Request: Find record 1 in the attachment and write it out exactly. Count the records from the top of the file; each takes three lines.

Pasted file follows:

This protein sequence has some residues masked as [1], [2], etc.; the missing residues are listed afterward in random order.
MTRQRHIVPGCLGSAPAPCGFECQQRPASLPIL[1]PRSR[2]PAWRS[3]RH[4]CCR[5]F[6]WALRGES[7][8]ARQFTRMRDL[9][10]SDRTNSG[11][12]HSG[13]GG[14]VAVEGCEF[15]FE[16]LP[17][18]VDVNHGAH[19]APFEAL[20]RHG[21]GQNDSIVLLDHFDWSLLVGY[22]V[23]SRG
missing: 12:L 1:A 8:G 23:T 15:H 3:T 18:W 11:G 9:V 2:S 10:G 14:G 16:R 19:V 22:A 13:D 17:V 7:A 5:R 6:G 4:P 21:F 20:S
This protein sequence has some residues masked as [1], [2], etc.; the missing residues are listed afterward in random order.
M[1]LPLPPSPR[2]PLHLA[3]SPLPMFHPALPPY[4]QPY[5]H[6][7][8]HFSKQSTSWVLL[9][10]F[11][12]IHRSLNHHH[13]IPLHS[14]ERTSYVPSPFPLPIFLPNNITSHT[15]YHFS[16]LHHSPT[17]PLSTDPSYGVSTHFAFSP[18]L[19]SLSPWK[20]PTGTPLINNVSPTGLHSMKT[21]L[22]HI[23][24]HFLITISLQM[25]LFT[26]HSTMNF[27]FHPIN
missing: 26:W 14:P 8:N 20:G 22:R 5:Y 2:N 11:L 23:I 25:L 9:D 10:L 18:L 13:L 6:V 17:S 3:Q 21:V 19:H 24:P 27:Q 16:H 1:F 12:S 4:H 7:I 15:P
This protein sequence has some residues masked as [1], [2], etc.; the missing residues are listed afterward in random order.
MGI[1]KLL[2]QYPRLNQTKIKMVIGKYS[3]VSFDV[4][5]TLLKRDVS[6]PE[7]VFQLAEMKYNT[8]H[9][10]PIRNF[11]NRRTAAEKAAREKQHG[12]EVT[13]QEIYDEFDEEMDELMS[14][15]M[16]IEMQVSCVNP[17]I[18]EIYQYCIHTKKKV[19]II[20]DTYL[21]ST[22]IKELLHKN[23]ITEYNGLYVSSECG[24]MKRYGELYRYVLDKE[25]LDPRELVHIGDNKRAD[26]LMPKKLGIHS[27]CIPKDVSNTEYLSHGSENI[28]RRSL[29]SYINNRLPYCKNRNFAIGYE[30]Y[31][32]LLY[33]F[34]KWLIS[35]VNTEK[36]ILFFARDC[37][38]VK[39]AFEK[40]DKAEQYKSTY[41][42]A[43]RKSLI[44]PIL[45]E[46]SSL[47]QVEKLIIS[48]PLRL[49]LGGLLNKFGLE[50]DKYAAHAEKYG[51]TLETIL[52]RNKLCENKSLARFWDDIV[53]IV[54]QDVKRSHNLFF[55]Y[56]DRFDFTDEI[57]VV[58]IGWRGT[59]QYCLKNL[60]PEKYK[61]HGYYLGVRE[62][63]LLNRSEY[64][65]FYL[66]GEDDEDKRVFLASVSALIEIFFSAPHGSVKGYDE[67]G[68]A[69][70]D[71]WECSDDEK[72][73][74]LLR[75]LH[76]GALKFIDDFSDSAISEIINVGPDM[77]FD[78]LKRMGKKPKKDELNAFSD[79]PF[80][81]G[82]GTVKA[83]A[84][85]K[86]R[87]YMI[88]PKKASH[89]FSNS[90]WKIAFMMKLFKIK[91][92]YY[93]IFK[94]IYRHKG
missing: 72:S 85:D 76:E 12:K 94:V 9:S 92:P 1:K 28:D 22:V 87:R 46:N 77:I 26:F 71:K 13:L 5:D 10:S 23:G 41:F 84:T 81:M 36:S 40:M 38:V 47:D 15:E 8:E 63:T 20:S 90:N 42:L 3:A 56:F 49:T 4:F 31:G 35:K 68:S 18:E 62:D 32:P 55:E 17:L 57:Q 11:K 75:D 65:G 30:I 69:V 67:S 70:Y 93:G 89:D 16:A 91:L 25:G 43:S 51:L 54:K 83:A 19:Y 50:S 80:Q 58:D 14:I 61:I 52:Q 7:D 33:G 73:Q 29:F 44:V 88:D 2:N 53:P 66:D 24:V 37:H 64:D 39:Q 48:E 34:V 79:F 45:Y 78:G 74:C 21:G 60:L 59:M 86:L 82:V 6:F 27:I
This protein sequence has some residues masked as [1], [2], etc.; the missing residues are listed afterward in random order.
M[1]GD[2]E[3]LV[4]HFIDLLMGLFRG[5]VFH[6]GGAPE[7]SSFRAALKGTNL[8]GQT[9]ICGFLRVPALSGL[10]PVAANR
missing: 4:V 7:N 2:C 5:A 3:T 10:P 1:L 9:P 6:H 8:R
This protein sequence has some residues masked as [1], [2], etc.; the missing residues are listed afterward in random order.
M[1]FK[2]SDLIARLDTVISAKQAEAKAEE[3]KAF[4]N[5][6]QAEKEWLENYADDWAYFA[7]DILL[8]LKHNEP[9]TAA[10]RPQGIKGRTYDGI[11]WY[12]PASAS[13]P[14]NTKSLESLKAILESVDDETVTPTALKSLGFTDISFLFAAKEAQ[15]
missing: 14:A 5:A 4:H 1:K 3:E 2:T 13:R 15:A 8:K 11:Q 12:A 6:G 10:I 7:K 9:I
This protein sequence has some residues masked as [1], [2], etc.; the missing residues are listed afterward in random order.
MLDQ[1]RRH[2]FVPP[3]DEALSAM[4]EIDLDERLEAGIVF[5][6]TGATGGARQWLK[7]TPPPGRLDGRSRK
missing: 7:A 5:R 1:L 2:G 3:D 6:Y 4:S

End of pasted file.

This protein sequence has some residues masked as [1], [2], etc.; the missing residues are listed afterward in random order.
MTRQRHIVPGCLGSAPAPCGFECQQRPASLPIL[1]PRSR[2]PAWRS[3]RH[4]CCR[5]F[6]WALRGES[7][8]ARQFTRMRDL[9][10]SDRTNSG[11][12]HSG[13]GG[14]VAVEGCEF[15]FE[16]LP[17][18]VDVNHGAH[19]APFEAL[20]RHG[21]GQNDSIVLLDHFDWSLLVGY[22]V[23]SRG
missing: 12:L 1:A 8:G 23:T 15:H 3:T 18:W 11:G 9:V 2:S 10:G 14:G 16:R 19:V 22:A 13:D 17:V 7:A 5:R 6:G 4:P 21:F 20:S